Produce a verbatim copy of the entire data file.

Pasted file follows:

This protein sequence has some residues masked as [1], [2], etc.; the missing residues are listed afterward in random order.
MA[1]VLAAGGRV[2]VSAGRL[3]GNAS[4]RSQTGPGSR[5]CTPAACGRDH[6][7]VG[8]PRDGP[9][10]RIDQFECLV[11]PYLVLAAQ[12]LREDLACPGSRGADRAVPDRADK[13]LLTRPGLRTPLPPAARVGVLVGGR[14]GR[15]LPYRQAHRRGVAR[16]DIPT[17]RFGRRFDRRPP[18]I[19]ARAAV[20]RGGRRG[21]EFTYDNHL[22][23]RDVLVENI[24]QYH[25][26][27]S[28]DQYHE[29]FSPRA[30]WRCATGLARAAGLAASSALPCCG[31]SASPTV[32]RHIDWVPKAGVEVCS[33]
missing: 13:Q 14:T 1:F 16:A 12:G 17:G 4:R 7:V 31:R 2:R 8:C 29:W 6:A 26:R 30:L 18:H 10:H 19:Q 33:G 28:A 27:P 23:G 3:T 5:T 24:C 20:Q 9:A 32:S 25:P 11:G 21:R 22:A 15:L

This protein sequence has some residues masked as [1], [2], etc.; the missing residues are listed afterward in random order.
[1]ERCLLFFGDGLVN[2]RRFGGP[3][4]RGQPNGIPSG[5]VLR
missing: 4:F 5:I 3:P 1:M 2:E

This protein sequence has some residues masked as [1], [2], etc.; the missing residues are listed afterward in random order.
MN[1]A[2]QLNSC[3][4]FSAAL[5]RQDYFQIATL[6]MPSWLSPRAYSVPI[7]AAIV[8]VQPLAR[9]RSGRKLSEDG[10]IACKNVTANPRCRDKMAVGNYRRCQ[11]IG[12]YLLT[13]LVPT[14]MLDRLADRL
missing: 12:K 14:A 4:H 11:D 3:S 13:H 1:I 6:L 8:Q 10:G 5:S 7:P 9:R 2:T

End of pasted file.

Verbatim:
This protein sequence has some residues masked as [1], [2], etc.; the missing residues are listed afterward in random order.
MA[1]VLAAGGRV[2]VSAGRL[3]GNAS[4]RSQTGPGSR[5]CTPAACGRDH[6][7]VG[8]PRDGP[9][10]RIDQFECLV[11]PYLVLAAQ[12]LREDLACPGSRGADRAVPDRADK[13]LLTRPGLRTPLPPAARVGVLVGGR[14]GR[15]LPYRQAHRRGVAR[16]DIPT[17]RFGRRFDRRPP[18]I[19]ARAAV[20]RGGRRG[21]EFTYDNHL[22][23]RDVLVENI[24]QYH[25][26][27]S[28]DQYHE[29]FSPRA[30]WRCATGLARAAGLAASSALPCCG[31]SASPTV[32]RHIDWVPKAGVEVCS[33]
missing: 13:Q 14:T 1:F 16:A 12:G 17:G 4:R 7:V 31:R 2:R 8:C 29:W 6:A 26:R 30:L 18:H 10:H 19:Q 33:G 28:A 27:P 23:G 3:T 5:T 24:C 20:Q 9:A 32:S 25:P 11:G 21:R 22:A 15:L

This protein sequence has some residues masked as [1], [2], etc.; the missing residues are listed afterward in random order.
[1]ERCLLFFGDGLVN[2]RRFGGP[3][4]RGQPNGIPSG[5]VLR
missing: 4:F 5:I 3:P 1:M 2:E

This protein sequence has some residues masked as [1], [2], etc.; the missing residues are listed afterward in random order.
MN[1]A[2]QLNSC[3][4]FSAAL[5]RQDYFQIATL[6]MPSWLSPRAYSVPI[7]AAIV[8]VQPLAR[9]RSGRKLSEDG[10]IACKNVTANPRCRDKMAVGNYRRCQ[11]IG[12]YLLT[13]LVPT[14]MLDRLADRL
missing: 12:K 14:A 4:H 11:D 3:S 13:H 1:I 6:L 8:Q 10:G 5:S 7:P 9:R 2:T